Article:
05:08 Now, let's say a person is typing... all day long.
05:15 Well, with every typing movement, you are using
05:17 one of those tendons. Um hm... Yes
05:20 And so, you're getting movement through
05:25 back and forth in that carpal tunnel
05:27 And, if a person continues that more than a reasonable
05:33 amount of time, you can get that tendon inflamed.
05:37 Just by the irritation of constant use... That's right.
05:40 Another thing that could bring it on
05:42 would be gripping firmly...
05:44 People in an assembly line that have to grip and twist something
05:48 will often get that because, again, they're doing
05:50 not with just 1 finger but several fingers at once.
05:53 So all those tendons are tightening
05:56 through the carpal tunnel...
05:57 Or people at a checkout line.
05:58 They have to get that and make the bar code
06:01 go just at the right place.
06:02 I think there are just so many things...
06:04 When there is repetitive use of the fingers, the hand,
06:08 you are possibly likely to get this problem.
06:11 This overuse leading to inflammation of the tendons
06:16 means that you're going to have trouble having enough
06:18 room in this carpal tunnel.
06:21 Everything is just nicely fit...
06:23 And if it swells any...
06:25 If you get swelling, say, in those tendons,
06:27 then you're going to start squeezing. Ah ha
06:31 Now, the squeezing could pinch a little bit on the artery
06:36 ...but the thing that shows it first usually is the nerve.
06:40 And so that median nerve will end up getting pinched
06:45 instead of being just a straight column,
06:48 it would get pinched in the center...
06:49 have an hourglass kind of effect if they ever do surgery on that
06:54 Well, what kind of things happen when a person has carpal tunnel?
06:57 What does he sense?
06:58 I've had a number of patients come to me complaining of
07:02 wrist pain, and someone said,
07:03 "Well the wrist, that's carpal tunnel. "
07:05 But wrist pain, if that's all there is,
07:09 it's more likely to be something else than carpal tunnel.
07:12 It COULD be carpal tunnel but...
07:14 More likely maybe even be, some of these muscles...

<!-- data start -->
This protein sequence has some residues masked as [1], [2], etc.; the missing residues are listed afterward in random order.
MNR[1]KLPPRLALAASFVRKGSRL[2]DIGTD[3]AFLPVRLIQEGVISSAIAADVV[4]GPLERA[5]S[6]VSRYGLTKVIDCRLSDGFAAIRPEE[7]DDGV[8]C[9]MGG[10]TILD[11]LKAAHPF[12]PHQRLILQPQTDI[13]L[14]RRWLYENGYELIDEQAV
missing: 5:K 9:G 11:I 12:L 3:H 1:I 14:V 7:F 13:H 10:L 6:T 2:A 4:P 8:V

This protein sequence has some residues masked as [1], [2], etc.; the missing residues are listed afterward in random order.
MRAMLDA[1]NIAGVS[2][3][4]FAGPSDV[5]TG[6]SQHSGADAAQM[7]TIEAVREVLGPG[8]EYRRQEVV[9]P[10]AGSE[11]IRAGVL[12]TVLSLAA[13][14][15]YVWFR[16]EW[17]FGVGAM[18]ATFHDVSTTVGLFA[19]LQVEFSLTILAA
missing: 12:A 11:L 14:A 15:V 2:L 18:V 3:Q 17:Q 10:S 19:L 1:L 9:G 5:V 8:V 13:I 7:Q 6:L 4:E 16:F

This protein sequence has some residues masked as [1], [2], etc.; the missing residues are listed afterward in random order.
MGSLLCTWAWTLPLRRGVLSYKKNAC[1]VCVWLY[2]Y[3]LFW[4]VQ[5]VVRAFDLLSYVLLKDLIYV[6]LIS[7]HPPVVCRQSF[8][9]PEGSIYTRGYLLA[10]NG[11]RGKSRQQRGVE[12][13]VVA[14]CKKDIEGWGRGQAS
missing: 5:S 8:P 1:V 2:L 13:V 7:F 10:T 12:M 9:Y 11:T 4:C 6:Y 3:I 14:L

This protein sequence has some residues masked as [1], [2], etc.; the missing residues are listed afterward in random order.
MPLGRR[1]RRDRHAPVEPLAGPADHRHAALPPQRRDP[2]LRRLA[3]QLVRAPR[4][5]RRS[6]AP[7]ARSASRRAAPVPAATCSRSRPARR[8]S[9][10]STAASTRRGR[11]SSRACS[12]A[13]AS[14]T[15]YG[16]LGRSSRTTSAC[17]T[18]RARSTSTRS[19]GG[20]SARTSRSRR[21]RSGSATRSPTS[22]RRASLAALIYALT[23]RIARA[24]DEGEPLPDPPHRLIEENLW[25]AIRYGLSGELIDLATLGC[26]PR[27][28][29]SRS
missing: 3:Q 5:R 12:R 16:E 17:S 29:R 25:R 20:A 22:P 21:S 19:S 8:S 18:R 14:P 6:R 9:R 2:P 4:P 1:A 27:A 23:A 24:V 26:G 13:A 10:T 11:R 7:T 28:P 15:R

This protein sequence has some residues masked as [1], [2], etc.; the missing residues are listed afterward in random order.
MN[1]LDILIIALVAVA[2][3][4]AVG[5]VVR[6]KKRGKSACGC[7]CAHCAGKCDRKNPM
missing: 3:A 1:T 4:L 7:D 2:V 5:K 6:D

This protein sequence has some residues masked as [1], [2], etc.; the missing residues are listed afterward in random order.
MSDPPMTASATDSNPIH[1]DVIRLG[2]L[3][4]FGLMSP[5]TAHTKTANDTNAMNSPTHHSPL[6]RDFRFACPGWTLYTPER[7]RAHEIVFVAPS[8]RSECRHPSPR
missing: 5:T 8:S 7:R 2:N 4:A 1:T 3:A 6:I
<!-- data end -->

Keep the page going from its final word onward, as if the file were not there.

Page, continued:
07:17 Muscles or ligaments right at the wrist is fairly common.
07:22 So, more commonly what happens is, there can be pain but
07:27 pain that's going down into the hand.
07:28 Remember the nerve, it goes and takes care of
07:33 fingers... it takes care of the palm side for the thumb,
07:36 the index finger, the long finger here...
07:38 even out to this 4th finger.
07:42 And so that, if you're pinching that nerve,
07:45 then you can get tingling, numbness
07:49 If it's an advanced degree, you can even get
07:52 loss of muscle function, particularly of this bulging
07:57 muscle at the base of the thumb.
07:59 Um hm. So it gets thinned and not very strong...
08:03 It can, it's not commonly seen with even prominent
08:06 carpal tunnel syndrome, but in someone, let's say,
08:09 that's older and may have had it for several years,
08:11 you can get loss of the muscle substance,
08:15 atrophy of that eminence there.
08:18 Now, for the final diagnosis of carpal tunnel syndrome,
08:26 I don't know if I'm a bit biased because of my specialty
08:30 where we do electrodiagnostic work, EMGs
08:34 I feel that you really need that, certainly before doing
08:38 any surgery, and there's lots of carpal tunnel surgery done.
08:42 That diagnoses nicely when that nerve is pinched... Um hm
08:48 then it does not conduct the nerve impulses quickly
08:51 as when everything is normal.
08:52 I see. So that's a definitive diagnosis? It really is.
08:57 Certainly I would want that if it were getting operating on.
09:00 Certainly... Um hm.
09:02 Now, is there anything you can do then for carpal tunnel
09:07 that would not be surgery?
09:10 Well, the simplest of things, and I saw a write up once
09:15 where they said... 95% of the time, it clears it up.
09:18 Is that right? It's as simple as
09:21 immobilizing the wrist.
09:23 Just stop the wrist from moving around so much...
09:26 And so a wrist splint will do it nicely... I see
09:30 You just put this on and get your thumb
09:34 out here like that... There you are.
09:36 And it holds my wrist in a position.
09:44 And we just Velcro that in place
09:47 And then I'm immobilized... That right!
09:50 Now you would wear this...
09:51 Now I could still move my fingers.
09:52 You can... you can do most things with this in place.
09:55 So I could type... it might be a little difficult typing but
09:58 you could still handle things.